Monday, July 30, 2012

war of currents

Power distribution is a key technology for increasing the efficiency of work, thus increasing life quality and improving the human condition. Early factories had extensive belt systems to transmit the mechanical force of a water wheel to the workstations in a plant. In the industrial revolution the water wheel was replaced with the more predictable and powerful steam machine, but the inefficient and inconvenient mechanical distribution through belts remained.

There was strong interest in building a distributed system where the mechanical energy can be produced near where it is needed. The problem was solved with the development of electrical energy, which could not only be used to drive motors at each workstation, but also to illuminate factories, offices, hotels and homes.

Edison was an early developer of this technology. He invented the incandescent light bulb, which could be driven safely at 100 V. He build a distributed power generation system where small neighborhood generators would produce 100 V electricity and distribute it locally where power was needed. To compensate for transmission losses, the generated and distributed power was actually at 110 V. One drawback of Edison's system was that when a higher voltage was required to drive powerful motors, a separate distribution system was necessary.

The transmission loss is given by Joule's laws and is proportional to the square of the current, so for transmission purposes it is better to use a high-voltage low-current system. A little later the transformer was invented, which allowed changing the current on a transmission line, viz. generating and consuming at lower voltage while transmitting at higher voltage. The transformer was based on a different electrical system called alternating current (AC), and mostly in Europe (Lauffen–Frankfurt transmission), transmission systems, dynamos, and motors where invented for AC.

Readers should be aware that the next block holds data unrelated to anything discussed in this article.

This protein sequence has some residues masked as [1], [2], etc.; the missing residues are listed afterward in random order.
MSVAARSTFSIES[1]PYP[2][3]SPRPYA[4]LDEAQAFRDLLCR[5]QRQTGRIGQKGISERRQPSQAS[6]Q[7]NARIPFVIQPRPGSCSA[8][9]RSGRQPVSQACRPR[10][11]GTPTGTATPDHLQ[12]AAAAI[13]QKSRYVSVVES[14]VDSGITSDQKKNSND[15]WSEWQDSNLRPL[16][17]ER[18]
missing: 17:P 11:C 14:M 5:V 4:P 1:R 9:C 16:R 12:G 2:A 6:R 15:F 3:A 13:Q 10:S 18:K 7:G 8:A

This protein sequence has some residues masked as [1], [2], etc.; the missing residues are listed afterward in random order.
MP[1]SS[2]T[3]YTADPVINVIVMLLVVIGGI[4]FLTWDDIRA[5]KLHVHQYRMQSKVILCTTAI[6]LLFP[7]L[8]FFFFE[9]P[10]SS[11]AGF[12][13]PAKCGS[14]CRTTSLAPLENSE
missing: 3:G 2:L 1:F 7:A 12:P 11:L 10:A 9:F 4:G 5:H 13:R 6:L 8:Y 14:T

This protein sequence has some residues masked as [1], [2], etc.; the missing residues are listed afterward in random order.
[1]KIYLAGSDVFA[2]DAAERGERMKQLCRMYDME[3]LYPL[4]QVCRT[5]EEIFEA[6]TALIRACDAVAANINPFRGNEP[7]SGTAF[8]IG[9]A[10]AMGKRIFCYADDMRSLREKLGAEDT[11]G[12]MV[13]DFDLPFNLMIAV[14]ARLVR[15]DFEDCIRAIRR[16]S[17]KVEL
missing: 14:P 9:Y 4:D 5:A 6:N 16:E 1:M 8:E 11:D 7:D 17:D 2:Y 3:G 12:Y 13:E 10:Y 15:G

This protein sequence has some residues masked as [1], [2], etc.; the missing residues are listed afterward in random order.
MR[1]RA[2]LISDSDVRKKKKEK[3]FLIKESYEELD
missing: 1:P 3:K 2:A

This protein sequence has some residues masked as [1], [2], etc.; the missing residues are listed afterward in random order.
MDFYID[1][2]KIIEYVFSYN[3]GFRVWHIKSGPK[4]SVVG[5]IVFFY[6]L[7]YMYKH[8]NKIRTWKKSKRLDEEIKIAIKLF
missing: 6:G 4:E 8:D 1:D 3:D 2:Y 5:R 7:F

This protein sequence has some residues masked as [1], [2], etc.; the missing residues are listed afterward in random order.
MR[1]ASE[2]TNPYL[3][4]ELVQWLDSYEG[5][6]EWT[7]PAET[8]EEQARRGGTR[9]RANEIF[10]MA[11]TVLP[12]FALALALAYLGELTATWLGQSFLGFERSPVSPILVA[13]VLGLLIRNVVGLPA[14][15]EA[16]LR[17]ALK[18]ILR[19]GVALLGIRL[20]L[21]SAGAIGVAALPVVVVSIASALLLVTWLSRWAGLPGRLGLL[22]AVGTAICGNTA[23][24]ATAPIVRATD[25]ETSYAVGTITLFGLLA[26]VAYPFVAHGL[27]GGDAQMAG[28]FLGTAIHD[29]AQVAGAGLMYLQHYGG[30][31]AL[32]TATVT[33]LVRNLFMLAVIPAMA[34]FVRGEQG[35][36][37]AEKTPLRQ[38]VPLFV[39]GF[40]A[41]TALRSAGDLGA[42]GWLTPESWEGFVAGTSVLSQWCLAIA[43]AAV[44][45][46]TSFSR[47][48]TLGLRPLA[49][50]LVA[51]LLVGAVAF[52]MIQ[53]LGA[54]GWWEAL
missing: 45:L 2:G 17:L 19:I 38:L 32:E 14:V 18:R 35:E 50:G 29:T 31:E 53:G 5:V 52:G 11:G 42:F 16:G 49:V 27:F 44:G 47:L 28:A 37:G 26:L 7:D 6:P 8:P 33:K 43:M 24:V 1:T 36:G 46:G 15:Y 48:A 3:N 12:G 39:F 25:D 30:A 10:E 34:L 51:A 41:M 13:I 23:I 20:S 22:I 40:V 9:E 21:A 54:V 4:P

Edison was a tinkerer and could not understand AC because he did not have the necessary theoretical education, so he hired Nikola Tesla to develop this technology for him. However, after a year they had a fight and Tesla left for Westinghouse. Thus began a standards war of DC vs. AC, which was mostly a patent war. The term "war of currents" is not historical, it is modern. At the time it was mostly about standards and patents.

In the 1960s, the thyristor was invented, which allows to change the current in a DC transmission system. Today, high voltage transmission occurs again in DC through high voltage direct current (HVDC) systems, because they have higher power ratings (hence lower cost) and allow better control of power flows, especially in transient and emergency conditions that can often lead to blackouts. One of the leading companies in this sector is ABB.

And now, something completely different.

Today most electricity in the home is consumed by solid state technology: LED lamps and TV BLUs, microprocessors and other computer & appliance gadgets, electric cars, etc. Also in businesses, server farms and clouds consume a large portion of the power. Most these devices sit behind uninterruptible power supplies (UPS), which are essentially batteries. Finally, due to the uncertainty of industrial power generation, we are increasingly using solar power (PWC) located a few meters from the consuming devices.

These are all DC and low voltage devices. Today, a large percentage of the consumed power is wasted to heat transformers, inverters, and rectifiers. Should we not have a low-voltage network in every home and building? We still need AC for the transition and to bridge over peak periods, but hey, is it not time for another paradigm shift?